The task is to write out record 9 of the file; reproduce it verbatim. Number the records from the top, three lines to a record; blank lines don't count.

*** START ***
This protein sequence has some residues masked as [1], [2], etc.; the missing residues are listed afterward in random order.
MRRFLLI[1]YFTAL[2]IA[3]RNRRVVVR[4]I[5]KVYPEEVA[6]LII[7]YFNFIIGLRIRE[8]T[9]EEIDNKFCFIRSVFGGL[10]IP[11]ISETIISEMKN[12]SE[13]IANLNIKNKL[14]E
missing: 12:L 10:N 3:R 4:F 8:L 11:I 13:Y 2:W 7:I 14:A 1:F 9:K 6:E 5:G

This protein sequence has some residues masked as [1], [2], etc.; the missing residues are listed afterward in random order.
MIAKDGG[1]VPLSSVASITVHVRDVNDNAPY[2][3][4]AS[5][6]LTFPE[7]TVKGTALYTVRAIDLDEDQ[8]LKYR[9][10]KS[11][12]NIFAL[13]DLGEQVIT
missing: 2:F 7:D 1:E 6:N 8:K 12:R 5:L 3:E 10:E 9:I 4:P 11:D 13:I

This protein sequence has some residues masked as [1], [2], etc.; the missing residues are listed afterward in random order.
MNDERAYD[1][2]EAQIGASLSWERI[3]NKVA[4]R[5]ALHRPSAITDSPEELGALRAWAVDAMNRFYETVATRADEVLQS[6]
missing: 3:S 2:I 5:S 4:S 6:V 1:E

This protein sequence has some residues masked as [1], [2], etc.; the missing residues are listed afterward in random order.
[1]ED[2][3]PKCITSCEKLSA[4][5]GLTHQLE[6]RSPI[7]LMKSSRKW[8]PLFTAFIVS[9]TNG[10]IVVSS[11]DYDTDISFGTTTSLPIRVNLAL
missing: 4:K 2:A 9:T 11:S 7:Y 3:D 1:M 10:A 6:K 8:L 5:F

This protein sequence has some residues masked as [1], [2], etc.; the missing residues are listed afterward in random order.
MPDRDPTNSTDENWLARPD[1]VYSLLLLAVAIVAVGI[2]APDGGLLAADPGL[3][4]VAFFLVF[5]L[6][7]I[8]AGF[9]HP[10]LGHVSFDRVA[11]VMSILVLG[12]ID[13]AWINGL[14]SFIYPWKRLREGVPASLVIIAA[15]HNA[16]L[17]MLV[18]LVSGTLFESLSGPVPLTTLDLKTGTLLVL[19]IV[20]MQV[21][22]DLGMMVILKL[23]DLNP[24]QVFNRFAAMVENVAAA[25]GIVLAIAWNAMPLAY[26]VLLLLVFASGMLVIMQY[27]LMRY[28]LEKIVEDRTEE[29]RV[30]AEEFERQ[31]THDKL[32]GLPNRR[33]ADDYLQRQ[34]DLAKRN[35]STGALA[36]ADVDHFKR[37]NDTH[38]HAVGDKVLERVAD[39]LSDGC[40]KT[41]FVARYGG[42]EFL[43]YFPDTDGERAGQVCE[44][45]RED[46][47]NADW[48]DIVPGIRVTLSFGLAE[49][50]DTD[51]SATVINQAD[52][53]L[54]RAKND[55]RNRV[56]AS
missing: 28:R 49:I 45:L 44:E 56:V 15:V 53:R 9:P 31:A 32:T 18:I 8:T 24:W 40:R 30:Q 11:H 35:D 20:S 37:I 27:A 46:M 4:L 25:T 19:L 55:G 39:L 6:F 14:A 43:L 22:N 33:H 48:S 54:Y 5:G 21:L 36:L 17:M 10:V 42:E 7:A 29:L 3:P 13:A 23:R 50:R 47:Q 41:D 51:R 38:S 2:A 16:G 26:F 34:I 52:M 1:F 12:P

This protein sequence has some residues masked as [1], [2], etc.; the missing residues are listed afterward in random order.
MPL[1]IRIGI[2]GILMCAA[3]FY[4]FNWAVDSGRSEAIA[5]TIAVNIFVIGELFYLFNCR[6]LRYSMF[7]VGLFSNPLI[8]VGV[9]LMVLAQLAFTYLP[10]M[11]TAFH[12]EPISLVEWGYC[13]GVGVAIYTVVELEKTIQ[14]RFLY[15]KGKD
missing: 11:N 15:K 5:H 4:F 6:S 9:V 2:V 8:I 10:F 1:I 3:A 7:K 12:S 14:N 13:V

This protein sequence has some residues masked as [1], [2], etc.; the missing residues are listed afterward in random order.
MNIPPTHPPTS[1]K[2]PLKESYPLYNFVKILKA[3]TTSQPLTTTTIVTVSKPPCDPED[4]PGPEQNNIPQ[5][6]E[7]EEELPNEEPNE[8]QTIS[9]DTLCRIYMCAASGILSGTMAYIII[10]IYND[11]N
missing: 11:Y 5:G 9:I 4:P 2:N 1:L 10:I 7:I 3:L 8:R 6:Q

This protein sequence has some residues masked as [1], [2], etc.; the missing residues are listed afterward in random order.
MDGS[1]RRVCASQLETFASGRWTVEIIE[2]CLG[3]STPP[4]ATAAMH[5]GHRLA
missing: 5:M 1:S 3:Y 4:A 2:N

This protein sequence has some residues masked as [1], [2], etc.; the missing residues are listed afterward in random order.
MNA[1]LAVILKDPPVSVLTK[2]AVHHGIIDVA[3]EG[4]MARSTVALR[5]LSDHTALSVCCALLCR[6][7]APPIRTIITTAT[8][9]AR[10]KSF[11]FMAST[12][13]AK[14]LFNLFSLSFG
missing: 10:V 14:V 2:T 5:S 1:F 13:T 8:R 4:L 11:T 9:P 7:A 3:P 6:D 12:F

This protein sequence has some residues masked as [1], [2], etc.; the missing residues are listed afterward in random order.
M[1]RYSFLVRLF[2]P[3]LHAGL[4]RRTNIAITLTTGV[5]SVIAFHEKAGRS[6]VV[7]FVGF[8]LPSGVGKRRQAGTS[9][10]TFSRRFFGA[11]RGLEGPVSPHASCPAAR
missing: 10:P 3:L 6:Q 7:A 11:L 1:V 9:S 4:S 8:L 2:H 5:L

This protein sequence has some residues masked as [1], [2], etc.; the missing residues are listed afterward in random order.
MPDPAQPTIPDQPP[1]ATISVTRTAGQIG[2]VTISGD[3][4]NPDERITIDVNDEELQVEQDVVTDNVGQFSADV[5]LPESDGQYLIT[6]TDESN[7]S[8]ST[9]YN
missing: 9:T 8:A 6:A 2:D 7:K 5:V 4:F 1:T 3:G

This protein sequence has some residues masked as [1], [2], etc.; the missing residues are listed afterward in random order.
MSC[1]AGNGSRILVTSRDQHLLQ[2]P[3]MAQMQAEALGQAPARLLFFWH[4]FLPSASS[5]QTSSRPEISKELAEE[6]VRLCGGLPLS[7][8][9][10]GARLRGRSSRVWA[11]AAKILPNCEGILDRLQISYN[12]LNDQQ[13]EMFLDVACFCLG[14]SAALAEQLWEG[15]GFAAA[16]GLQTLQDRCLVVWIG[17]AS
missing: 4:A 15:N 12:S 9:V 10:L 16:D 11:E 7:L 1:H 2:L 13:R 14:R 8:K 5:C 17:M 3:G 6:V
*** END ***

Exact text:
This protein sequence has some residues masked as [1], [2], etc.; the missing residues are listed afterward in random order.
MNA[1]LAVILKDPPVSVLTK[2]AVHHGIIDVA[3]EG[4]MARSTVALR[5]LSDHTALSVCCALLCR[6][7]APPIRTIITTAT[8][9]AR[10]KSF[11]FMAST[12][13]AK[14]LFNLFSLSFG
missing: 10:V 14:V 2:T 5:S 1:F 13:T 8:R 4:L 11:T 9:P 7:A 3:P 6:D 12:F